By Sarah Pittman
Published in the Edmonton Journal, Vancouver Sun, The Province
October 6, 2017
When Minister of Heritage Mélanie Joly recently launched “Creative Canada,” it was a crucial re-orientation towards the digital realm. While it has been denounced for lack of support for the news industry, satellite, and cable, and for traditional Canadian media, the critics are missing the point.
The purpose of culture funding is to enable Canadians to tell their stories, and for Canadians to see themselves in music, film, TV and written products however they are distributed. The purpose is not to support industries challenged by changes arising from new forms of distribution.
Not surprisingly, the incumbents are complaining.
Most of the policies contained within the strategy are aimed at bringing Canadian cultural products into the modern age. For example, the Canada Periodical Fund, the main funding body for the news industry, is being revamped to focus on media innovation and start-ups.
Much was made about Joly’s comments about not bailing out “non-viable” industries, referring to failing news companies. This should not be viewed as an abandonment of news companies. There’s no doubt that journalists in newsrooms across the country continue to do essential work in increasingly challenging circumstances.
Joly said the government would no longer support industry models that are no longer viable. Why would anyone think supporting non-viable business models is a good idea? Think of the federal government supporting the production of tapes or CDs over online streaming, and using taxpayer money to do it. Canadians would be livid, and rightly so.
But the most contentious part of the Creative Canada strategy is what is being called the Netflix deal. It is a promise that Netflix made to spend a minimum of $500 million on production and distribution of Canadian content, as well as opening a production centre in Canada.
Before this deal was announced, there were calls for Netflix to be taxed by the federal government, which supporters claimed would help lessen the disadvantage that Canadian digital suppliers face. In the choice that the government faced — taxation or investment deal — both result in Canadians paying for it (recently, Netflix increased subscription fees in Canada $1, which will generate more than $70 million in revenue more for Netflix each year).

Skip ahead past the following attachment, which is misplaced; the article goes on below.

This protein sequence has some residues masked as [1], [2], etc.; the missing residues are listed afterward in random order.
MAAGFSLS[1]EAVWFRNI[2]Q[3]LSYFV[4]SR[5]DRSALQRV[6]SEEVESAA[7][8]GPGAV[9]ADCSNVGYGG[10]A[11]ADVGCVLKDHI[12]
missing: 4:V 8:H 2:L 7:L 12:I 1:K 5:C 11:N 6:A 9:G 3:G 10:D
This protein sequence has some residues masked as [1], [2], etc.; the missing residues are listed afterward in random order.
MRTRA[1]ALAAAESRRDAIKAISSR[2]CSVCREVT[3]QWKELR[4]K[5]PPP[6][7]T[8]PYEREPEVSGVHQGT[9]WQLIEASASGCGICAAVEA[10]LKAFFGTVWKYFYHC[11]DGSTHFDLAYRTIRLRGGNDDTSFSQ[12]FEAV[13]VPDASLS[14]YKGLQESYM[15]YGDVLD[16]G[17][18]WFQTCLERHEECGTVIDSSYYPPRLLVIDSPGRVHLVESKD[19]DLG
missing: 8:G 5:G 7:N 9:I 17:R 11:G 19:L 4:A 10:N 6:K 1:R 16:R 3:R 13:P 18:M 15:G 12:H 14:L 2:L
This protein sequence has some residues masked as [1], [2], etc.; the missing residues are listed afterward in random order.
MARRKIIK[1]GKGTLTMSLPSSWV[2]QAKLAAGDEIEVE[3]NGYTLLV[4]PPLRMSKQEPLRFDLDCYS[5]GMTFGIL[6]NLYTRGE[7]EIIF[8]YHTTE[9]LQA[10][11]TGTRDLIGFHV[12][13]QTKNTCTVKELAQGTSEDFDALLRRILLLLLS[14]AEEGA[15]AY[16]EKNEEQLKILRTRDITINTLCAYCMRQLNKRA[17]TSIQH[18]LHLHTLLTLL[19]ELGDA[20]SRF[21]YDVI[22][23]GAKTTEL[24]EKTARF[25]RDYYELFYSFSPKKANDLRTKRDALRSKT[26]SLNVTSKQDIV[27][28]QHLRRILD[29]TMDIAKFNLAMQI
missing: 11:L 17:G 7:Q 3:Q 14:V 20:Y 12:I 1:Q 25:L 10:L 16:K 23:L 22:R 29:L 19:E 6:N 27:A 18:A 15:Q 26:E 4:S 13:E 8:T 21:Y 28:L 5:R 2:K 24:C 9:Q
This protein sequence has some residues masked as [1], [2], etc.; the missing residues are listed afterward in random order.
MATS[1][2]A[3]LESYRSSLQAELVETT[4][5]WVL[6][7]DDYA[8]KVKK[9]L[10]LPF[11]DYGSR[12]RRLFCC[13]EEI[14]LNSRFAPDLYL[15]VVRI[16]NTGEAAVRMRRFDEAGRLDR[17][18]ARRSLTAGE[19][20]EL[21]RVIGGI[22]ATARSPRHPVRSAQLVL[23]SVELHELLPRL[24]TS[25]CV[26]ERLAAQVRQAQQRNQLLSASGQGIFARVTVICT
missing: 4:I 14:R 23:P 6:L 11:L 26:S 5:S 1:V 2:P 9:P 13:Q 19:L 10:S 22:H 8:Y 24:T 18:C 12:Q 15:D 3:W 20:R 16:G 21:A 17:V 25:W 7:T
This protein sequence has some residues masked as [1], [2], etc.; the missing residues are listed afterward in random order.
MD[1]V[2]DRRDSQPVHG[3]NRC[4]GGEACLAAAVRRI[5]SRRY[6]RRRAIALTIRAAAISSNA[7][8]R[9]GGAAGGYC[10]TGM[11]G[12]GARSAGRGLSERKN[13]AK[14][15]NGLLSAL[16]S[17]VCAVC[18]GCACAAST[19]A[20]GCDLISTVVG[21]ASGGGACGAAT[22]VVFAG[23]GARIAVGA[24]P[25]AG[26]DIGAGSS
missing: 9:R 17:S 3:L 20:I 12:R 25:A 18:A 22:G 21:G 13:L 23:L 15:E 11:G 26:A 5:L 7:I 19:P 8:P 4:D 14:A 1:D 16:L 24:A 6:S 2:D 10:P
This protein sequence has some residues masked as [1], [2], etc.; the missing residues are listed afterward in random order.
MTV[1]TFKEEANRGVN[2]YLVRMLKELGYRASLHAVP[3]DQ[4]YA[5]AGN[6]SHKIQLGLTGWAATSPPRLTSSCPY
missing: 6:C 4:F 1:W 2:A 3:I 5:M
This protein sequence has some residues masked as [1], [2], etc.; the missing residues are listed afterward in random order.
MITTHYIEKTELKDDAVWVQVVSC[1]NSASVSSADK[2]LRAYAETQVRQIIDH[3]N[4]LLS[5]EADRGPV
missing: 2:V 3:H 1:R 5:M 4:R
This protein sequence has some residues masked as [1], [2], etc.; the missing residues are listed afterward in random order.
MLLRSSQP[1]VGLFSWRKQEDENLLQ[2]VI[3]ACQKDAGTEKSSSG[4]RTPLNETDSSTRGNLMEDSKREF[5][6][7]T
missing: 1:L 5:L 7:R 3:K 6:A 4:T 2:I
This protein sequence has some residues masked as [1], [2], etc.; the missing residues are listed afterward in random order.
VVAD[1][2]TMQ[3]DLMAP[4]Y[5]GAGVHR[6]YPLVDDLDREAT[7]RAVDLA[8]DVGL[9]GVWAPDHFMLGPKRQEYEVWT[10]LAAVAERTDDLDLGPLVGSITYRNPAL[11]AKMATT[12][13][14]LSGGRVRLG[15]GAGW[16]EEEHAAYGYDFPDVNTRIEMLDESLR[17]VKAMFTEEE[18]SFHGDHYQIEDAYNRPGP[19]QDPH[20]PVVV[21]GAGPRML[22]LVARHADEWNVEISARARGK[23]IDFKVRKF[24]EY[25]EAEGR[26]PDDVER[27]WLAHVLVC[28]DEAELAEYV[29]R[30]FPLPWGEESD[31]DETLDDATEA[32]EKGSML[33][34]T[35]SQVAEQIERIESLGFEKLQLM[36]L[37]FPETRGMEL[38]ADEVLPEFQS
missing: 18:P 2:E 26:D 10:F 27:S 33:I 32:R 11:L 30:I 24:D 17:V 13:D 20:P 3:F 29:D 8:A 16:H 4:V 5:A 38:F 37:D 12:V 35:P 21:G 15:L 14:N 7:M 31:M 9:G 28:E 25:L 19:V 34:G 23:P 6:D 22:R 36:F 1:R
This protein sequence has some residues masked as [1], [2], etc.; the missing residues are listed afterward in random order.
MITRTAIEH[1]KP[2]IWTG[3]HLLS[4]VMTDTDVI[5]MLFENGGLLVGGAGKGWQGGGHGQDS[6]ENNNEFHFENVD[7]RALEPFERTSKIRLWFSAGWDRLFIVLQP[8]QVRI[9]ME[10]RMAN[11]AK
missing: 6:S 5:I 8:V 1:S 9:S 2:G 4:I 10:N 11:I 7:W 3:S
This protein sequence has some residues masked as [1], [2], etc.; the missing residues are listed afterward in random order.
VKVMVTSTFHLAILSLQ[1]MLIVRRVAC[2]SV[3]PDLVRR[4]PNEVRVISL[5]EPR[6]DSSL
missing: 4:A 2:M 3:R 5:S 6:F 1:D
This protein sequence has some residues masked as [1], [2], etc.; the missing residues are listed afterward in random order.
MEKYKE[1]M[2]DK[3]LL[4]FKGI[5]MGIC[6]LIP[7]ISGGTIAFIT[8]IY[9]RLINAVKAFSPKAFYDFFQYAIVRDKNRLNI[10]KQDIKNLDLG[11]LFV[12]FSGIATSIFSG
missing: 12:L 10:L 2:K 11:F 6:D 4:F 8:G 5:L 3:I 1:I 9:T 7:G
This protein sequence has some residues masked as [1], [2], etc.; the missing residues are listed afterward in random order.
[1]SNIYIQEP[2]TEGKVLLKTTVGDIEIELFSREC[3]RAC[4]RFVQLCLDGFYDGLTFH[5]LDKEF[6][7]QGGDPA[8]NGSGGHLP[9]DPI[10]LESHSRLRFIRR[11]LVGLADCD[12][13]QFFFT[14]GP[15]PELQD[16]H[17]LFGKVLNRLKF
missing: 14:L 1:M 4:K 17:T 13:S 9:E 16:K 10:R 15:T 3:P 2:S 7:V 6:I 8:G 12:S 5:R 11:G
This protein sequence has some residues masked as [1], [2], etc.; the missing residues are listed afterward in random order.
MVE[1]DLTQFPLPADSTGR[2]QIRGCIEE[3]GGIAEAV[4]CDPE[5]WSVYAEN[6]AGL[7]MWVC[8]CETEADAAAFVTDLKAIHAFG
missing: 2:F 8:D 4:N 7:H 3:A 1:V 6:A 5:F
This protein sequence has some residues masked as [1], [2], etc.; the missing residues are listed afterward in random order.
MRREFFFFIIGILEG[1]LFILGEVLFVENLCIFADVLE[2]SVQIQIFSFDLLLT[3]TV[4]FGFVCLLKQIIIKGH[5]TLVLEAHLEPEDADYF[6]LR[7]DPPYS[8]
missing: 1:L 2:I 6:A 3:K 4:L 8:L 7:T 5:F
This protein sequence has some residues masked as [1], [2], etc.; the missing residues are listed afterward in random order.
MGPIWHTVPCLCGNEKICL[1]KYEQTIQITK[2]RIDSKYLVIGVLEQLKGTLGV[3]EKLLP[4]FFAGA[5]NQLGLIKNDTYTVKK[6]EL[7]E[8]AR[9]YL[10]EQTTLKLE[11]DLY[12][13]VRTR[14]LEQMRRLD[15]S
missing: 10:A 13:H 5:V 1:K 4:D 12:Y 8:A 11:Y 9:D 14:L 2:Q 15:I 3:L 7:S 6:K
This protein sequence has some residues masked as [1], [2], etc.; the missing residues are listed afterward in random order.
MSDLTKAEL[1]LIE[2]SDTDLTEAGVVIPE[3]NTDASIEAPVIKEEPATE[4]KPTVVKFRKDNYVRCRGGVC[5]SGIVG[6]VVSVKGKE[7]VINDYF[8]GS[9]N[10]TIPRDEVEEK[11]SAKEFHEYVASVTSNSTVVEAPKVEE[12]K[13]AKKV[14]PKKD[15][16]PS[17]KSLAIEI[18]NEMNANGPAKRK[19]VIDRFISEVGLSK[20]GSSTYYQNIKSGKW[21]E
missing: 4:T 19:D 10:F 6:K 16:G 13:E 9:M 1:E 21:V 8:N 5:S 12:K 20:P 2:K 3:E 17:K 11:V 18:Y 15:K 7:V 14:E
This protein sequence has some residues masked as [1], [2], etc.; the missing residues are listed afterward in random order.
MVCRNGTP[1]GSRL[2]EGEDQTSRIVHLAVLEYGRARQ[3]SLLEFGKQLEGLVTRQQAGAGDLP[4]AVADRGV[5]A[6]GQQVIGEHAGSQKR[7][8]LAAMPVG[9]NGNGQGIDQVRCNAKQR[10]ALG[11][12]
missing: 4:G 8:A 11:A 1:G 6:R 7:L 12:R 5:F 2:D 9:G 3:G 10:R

But with an investment, we get more content, whereas a tax just goes right back into the government’s pocket, and likely back into the Canada Media Fund. One way to look at the Netflix deal is it gives Canadians more options to choose where they get their Canadian media; they can stick with the traditional realm, or they can turn to new, digital options.
Both the Netflix deal and the lack of focus on traditional media companies indicates that the culture strategy of the federal government is finally geared towards the digital age, increasing the accessibility of these culture products for all Canadians.
According to a comScore study conducted in January, 30 million Canadians are active internet users; in contrast, last year, according to Boon Dog Professional Services, more than 200,000 Canadians cut their cable or satellite subscription, representing two per cent of the total market.
Of course, Creative Canada needs to be further developed. One area for this is the lack of detail provided in some of the major policy changes. For the Netflix deal, it has not been specified what will constitute Canadian content. Will it be the traditional level of Canadian content — featuring most of the key roles of the creation and production being filled by Canadians — or will it simply be so-called “service productions” which only use Canadian crews, and have no real “Canadian” content? This is critical, and needs to be addressed. Similarly, few details have been provided on how major culture-related policies are going to be revamped, only the promise that they will be. This includes major policies like the Copyright Act, the Broadcasting Act, and the Telecommunications Act.
Overall, the Creative Canada strategy has potential to improve the amount, quality, and accessibility of Canadian cultural products. The policy is aimed more at helping artists and creators, and is less focused on corporations. If the goal is to help Canadian cultural products become more original and diverse, then the focus on innovation and the digital sphere means that the Canadian government is trying to move with the times.
Sarah Pittman is a policy analyst at the Canada West Foundation.